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|Title: ||Interventions for anticipatory traumatic reaction: a pilot study
||Contributor(s): ||Hopwood, Tanya L (author) ; Schutte, Nicola S (author) ; Loi, Natasha M (author)
||Publication Date: ||2022
||Handle Link: ||https://hdl.handle.net/1959.11/53962
Objective: This study assessed the effectiveness of interventions intended to mitigate anticipatory traumatic reaction, a form of future-focused distress occurring in response to threat-related media reports and discussions.
Method: A stratified sample of 512 Australian adults (260 women and 252 men; mean age = 46.80, SD = 16.62) completed measures of anticipatory traumatic reaction, and positive and negative affect. Participants then viewed a stimulus video containing a series of terrorism and crime reports, and were randomly assigned to one of seven conditions. The conditions consisted of six brief online interventions, based on standard psychological treatments for anxiety and mood disorders, and one control condition.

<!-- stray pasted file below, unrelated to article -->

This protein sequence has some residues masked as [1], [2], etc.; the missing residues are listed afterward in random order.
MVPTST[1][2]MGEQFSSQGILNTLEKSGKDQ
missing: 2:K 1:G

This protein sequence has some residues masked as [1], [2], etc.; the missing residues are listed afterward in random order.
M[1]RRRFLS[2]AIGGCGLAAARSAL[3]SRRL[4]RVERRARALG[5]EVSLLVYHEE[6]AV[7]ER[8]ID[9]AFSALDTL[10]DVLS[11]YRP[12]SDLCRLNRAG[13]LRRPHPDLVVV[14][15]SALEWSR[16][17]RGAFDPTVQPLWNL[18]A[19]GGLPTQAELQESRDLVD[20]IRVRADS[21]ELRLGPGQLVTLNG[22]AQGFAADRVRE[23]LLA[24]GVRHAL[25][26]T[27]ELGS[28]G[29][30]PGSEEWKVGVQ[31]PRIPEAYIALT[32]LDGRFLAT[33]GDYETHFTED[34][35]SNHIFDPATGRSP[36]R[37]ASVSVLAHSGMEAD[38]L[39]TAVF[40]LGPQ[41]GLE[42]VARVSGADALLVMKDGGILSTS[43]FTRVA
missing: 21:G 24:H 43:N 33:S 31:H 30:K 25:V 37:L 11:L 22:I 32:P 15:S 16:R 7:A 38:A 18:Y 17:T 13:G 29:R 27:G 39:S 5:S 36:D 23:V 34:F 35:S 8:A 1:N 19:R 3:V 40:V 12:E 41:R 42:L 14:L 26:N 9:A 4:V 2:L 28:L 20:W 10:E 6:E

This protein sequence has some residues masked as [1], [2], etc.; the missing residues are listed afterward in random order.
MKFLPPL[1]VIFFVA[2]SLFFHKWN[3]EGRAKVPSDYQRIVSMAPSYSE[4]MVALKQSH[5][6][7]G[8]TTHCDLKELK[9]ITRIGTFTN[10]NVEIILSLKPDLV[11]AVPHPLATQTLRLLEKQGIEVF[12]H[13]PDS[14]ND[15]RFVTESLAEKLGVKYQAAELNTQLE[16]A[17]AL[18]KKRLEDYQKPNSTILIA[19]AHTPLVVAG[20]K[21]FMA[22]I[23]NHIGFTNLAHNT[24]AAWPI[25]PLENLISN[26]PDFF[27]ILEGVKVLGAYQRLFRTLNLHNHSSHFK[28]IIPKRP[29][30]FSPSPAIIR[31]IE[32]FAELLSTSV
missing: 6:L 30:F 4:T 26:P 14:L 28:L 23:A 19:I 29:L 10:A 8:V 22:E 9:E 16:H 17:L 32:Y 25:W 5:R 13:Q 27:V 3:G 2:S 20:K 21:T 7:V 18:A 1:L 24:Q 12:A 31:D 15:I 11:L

Results: A cognitive intervention to address probability neglect (p < .001) and a mindfulness intervention (p = .036) both significantly attenuated momentary anticipatory traumatic reaction.
Conclusions: This research provides information leading to better understanding the phenomenon of anticipatory traumatic reaction and pilot results related to reducing levels of distress for affected individuals.
|Publication Type: ||Journal Article
||Source of Publication: ||Clinical Psychologist, 26(1), p. 63-72
||Publisher: ||Taylor & Francis
||Place of Publication: ||United Kingdom
|Fields of Research (FoR) 2020: ||520302 Clinical psychology
||Socio-Economic Objective (SEO) 2020: ||200409 Mental health
||Peer Reviewed: ||Yes
||HERDC Category Description: ||C1 Refereed Article in a Scholarly Journal
|Appears in Collections:||Journal Article|
School of Psychology
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